Tuesday, April 26, 2011

How to Pay for More Cops?

A few days ago I asked a question in the comment section. How you fund Flint police at their current pay and benefits packages and balance the budget, without increasing the retirement pay out so a mayor down the line has to deal with the cost? More than 70 percent of the general fund is dedicated to public safety. Not sure how you put more cops on the street with their current pay and benefits, continue to do things like pick up the garbage and mow the grass, and balance the budget. Without raising taxes on an economically devastated city. (Please note that I'm not taking a stand on the current labor battle between the mayor and public safety unions; I'm looking for actual answers to solve this dilemma.)

I got a few responses. On the micro level, anonymous suggests:
Privatize garbage. City will become a stinking landfill, but you'll theoretically have a few more cops. Make police pay scale the highest possible pay scale. Noone in city hall makes more than a cop with the same years of service. including the mayor. you'll have a few more cops. Shutter/sell/dismantle atwood. sad but time. play ball games at northwestern n swa. maybe get a few more cops out of that, it might be deeded or something tho so maybe not. and outside of a select few (like a handful), pull up the signs from the city parks and end what minimal maintenance is done on them. nature parks now. squeeze a cop or two out of those savings. beg, plead and steal federal law enforcement assistance. still not enough? sorry, all i got.
JWilly offers up a big-picture solution:
Everyone knows the problem is driven by drug marketing. Everyone knows that Flint can't afford to manage ongoing petty crime, and has no constitutionally permissible tools to do anything about drug marketing. The suburbs prefer to keep their money and pretend the problem doesn't affect them. The state prefers to think of the problem as local and simply a matter of managerial and taxpayer choices. The feds by and large ignore the problem. Over the years the CIA and friends have even been involved in drug distribution in a number of ways, and the feds have used drug profits to extra-nationally fund various activities.

Nothing will be fixed until the feds make ending drug marketing a national goal, and formulate a practical plan that doesn't involve interdicting individual mules or processing labs or plants.

One way to do that would be to bioengineer hardy, persistent genetic-attack vectors for the plant precursors for cocaine and heroin, and broadcast them in cultivable areas.

Much of the world would be outraged at our transgressing various nations' sovereignty in the process, and hurting poor farm families. We'd have to be led by someone that was willing to say, "tough $%@&...deal with it."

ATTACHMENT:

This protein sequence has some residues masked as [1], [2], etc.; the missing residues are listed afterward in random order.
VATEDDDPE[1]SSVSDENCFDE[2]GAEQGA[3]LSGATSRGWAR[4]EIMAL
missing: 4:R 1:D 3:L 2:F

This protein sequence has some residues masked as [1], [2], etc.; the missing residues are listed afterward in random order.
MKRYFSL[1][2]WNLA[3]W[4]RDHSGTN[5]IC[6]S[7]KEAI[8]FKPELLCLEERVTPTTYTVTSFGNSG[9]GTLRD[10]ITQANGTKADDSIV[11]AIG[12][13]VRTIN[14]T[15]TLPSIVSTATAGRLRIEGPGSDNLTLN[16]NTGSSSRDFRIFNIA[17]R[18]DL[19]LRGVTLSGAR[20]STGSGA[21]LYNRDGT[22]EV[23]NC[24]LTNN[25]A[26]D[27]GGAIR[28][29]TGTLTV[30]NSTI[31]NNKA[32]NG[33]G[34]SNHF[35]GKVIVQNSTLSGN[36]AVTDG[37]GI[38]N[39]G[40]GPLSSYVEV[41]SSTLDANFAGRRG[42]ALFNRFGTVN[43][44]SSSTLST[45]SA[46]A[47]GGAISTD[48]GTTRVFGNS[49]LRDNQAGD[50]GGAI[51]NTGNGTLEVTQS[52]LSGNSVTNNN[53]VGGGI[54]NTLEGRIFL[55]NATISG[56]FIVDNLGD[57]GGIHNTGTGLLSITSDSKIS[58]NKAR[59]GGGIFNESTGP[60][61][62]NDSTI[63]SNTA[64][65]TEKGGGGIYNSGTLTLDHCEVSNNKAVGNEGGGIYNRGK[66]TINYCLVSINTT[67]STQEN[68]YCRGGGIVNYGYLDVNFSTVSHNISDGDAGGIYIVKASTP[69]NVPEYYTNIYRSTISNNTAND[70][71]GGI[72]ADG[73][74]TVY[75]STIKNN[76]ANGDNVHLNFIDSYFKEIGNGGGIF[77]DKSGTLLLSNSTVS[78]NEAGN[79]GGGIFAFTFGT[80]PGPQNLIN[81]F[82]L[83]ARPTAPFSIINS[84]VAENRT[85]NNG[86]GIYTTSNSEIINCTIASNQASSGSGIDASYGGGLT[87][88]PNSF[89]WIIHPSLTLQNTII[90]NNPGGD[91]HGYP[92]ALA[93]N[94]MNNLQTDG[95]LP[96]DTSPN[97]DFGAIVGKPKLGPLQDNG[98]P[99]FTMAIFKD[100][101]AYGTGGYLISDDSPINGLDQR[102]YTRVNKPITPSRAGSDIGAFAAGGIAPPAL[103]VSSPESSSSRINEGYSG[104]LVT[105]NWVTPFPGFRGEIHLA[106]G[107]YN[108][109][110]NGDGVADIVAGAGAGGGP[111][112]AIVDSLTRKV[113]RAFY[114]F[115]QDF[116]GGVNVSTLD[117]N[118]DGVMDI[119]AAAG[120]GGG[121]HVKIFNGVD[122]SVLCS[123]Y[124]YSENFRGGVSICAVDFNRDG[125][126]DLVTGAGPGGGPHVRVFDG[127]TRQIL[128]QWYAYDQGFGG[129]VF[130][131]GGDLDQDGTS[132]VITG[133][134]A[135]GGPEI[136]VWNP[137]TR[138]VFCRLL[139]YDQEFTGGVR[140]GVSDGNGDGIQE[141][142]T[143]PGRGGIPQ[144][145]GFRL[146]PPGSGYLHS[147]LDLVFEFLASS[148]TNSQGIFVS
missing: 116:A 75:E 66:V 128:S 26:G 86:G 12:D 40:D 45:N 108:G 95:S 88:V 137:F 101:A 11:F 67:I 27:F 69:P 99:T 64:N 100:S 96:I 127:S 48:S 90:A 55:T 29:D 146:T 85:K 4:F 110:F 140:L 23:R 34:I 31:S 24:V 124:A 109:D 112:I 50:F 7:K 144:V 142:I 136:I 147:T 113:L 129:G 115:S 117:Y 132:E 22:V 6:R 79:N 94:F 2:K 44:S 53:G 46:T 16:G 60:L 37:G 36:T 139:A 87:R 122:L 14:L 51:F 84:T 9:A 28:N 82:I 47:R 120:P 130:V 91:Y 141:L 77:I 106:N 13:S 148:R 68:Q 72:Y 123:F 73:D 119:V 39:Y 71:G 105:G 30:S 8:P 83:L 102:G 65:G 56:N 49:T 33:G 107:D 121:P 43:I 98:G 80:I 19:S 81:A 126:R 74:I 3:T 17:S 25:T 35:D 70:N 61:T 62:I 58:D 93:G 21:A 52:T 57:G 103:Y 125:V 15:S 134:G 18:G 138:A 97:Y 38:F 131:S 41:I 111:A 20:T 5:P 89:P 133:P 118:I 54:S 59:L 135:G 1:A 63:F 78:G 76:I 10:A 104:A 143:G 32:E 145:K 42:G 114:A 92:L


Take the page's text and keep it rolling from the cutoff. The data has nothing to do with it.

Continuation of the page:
I'd love to hear some more ideas.


  1. NO COMMENTS?? Really.. ha..

    NOTE: Posted April 26th, it is now April 30th..

    I say.. GREAT IDEA's are key. Is Flint to slow? Does it take to long to grasp a new concept?

    Obviously something needs to be done. We can play "my concept is better", all while roam is falling in.

    As a side note. Donald Trump seems to have a way with words. I can't describe it.

  2. I'm with Rob.

    Ideas need to be generated. Multiple ideas, thousands of them. They don't have to be worked out to the T so much as to get a general discussion with those who can take a viable concept to the next level.

    Everyone has thoughts of improving the situation,the key is to replace thoughts with action. They might not all be silver bullets, however if there is a useful element that can be combined with other ideas then thats a bonus right there.

  3. If there is such a thing as attrition, give ex MPs,Shore Patrol and Air Police who have served in the middle east first consideration. They "may" have the experience to handle the streets of Flint, provided the police association doesn't have a clause preventing them from applying due to their "lack" of training. Civil Law - infractions and stuff like that. Ya know? I'm sure they would have knowledge of the proper use of the hardware that's required to solve the problems that arise and they would definitely have that certain type of attitude that's needed to solve those problems in a professional manner. semper fi.

  4. One more thing:

    Remember neighborhood crime watch? I grew up in Rollingwood and for a few years, groups of concerned citizens would get together a few nights a week with a thermos of coffee or hot chocolate & drive around the neighborhood reporting on suspicious activity by way of c.b.

    High gas prices have probably nipped that idea in the bud, however I must suggest that if people keep an eye on the area around them, well that might avert a crime. Use those cellphone cameras to catch criminals when you safely can.

    Just look out your front window for ten minutes a night. When the warmer temps arrive, sit on your porch for half an hour. Damn if everyone did that from time to time it just might have a positive effect by helping to fight nightly arson and other crimes.


Thanks for commenting. I moderate comments, so it may take a while for your comment to appear. You might enjoy my book about Flint called "Teardown: Memoir of a Vanishing City," a Michigan Notable Book for 2014 and a finalist for the 33rd Annual Northern California Book Award for Creative NonFiction. Filmmaker Michael Moore described Teardown as "a brilliant chronicle of the Mad Maxization of a once-great American city." More information about Teardown is available at www.teardownbook.com.